Artificial Intelligence (“AI”) has become a catchy tech phrase in the patent world lately, along with Blockchain. An issue that is only now gathering some interest is who is an “inventor” when AI is involved in creating the invention. Some might say that the programmer originally responsible for the AI program. Others might say whoever owns the AI at the time the invention was created. Still others might say that no invention can exist without an inventor, and inventors must be human, so that anything developed without a human involved is not an invention.
The truth might lie in a combination of the above. Certainly, an invention must have an inventor. Under the laws of many countries, patents are a property right, capable of being bought, sold, assigned, and inherited. Machines and computers are not legal entities (yet). Therefore, they cannot be an “inventor” in the first instance.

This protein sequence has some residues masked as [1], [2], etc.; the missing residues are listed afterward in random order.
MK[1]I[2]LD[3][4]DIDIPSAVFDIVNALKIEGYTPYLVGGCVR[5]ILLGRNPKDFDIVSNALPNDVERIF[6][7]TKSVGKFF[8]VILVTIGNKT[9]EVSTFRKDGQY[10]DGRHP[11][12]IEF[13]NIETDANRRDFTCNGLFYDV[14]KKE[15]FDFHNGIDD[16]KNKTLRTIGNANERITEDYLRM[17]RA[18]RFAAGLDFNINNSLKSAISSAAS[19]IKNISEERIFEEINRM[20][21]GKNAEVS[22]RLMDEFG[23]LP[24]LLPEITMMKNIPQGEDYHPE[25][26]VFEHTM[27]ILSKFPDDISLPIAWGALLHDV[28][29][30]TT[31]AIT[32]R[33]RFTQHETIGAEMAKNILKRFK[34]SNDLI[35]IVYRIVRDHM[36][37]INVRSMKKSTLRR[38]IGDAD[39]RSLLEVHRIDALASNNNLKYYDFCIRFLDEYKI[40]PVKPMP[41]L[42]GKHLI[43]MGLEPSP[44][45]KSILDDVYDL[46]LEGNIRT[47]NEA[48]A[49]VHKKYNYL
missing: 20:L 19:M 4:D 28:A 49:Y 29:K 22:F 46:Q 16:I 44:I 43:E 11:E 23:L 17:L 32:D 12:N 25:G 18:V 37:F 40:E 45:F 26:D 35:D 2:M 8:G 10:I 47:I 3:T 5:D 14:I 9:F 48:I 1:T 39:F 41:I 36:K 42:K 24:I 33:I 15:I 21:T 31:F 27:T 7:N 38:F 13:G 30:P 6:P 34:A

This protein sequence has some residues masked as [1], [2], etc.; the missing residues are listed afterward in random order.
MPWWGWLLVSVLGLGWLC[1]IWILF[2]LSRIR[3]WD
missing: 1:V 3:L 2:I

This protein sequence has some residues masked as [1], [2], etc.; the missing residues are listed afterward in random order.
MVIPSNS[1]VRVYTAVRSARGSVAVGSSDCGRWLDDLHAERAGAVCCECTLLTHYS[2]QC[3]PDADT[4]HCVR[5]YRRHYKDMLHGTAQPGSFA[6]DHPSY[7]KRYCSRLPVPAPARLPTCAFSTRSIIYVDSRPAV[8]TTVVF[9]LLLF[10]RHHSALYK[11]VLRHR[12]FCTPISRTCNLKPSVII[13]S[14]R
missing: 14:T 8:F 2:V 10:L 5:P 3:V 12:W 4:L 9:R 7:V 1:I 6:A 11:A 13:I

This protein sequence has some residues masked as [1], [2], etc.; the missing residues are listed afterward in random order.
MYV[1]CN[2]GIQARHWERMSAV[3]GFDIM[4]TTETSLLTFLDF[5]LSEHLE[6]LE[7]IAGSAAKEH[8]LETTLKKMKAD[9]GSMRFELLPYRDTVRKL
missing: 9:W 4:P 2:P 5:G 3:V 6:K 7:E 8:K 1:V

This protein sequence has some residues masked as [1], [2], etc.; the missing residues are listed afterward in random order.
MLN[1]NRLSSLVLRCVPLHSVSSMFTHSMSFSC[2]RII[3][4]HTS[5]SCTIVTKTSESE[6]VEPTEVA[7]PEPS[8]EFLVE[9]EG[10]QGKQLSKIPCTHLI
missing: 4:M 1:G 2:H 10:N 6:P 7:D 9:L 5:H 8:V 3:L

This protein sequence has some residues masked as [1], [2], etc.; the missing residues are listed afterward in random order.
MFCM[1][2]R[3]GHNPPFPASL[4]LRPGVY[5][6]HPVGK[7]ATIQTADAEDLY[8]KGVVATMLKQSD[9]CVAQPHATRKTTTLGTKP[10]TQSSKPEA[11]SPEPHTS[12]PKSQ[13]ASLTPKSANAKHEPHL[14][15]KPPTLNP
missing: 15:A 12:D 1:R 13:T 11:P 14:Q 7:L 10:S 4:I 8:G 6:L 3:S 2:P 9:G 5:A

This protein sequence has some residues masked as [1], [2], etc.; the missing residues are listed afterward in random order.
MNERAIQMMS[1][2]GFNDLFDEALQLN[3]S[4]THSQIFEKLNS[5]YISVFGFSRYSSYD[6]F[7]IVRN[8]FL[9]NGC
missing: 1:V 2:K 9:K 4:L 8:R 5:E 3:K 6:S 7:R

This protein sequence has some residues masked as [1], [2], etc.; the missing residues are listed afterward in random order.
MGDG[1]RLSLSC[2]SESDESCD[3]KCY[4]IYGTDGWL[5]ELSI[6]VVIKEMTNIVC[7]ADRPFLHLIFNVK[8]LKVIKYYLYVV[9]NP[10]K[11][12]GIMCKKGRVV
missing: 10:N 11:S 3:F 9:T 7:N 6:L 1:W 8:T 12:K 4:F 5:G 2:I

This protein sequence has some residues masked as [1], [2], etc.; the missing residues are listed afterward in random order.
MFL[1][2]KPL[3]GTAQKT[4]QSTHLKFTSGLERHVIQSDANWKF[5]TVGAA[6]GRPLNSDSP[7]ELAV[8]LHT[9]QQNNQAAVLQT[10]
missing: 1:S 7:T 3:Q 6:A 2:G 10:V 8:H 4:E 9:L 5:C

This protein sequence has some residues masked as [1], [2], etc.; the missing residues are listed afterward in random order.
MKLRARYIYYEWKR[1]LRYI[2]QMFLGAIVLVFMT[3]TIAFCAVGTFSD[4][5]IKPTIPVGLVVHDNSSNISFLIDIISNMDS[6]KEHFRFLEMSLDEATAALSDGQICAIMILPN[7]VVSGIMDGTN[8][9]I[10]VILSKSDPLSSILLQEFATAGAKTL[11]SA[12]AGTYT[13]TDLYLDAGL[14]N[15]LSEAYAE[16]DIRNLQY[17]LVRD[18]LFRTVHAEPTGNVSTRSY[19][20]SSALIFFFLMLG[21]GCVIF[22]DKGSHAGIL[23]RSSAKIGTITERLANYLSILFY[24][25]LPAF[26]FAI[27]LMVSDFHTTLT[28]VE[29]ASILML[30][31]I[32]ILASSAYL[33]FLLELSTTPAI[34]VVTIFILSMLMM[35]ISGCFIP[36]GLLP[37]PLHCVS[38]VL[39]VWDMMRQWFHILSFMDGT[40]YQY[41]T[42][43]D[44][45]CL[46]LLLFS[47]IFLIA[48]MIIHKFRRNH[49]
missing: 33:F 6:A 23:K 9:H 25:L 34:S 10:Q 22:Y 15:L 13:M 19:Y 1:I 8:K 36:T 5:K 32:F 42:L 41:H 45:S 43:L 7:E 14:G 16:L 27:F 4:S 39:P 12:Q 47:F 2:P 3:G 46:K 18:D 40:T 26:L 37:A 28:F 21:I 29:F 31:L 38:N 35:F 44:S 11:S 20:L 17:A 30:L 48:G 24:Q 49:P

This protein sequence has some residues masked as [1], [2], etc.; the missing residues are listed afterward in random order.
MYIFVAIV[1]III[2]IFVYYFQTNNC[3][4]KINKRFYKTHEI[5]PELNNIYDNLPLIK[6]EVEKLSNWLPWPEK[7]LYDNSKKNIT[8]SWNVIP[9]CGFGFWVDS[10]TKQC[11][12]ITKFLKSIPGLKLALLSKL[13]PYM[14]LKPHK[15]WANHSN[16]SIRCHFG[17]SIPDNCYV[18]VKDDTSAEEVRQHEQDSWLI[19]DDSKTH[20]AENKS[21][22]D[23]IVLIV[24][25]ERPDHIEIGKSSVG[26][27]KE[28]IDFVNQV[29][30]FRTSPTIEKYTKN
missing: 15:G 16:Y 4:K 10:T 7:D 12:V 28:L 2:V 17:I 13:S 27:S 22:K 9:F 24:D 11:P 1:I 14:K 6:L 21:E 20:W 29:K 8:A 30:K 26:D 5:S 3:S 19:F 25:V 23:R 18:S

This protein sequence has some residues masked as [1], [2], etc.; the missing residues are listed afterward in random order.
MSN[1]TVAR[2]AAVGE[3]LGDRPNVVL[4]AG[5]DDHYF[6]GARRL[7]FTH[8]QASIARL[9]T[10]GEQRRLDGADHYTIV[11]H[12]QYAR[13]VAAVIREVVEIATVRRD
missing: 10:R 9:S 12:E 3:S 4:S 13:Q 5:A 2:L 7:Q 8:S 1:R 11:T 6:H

This could be cured to some extent under contract law where anything created is attributed to the programmer, the original owner, or the owner at the time. It might take some revision of the patent laws to also facilitate ownership of anything created by AI. However, any agent for change will probably be through a court case, which could be some years away. Until then, those who envisage filing patent applications with subject matter created by AI might do well to carefully draft contracts or employment agreements to take into account the downstream effects of any intellectual property created by AI.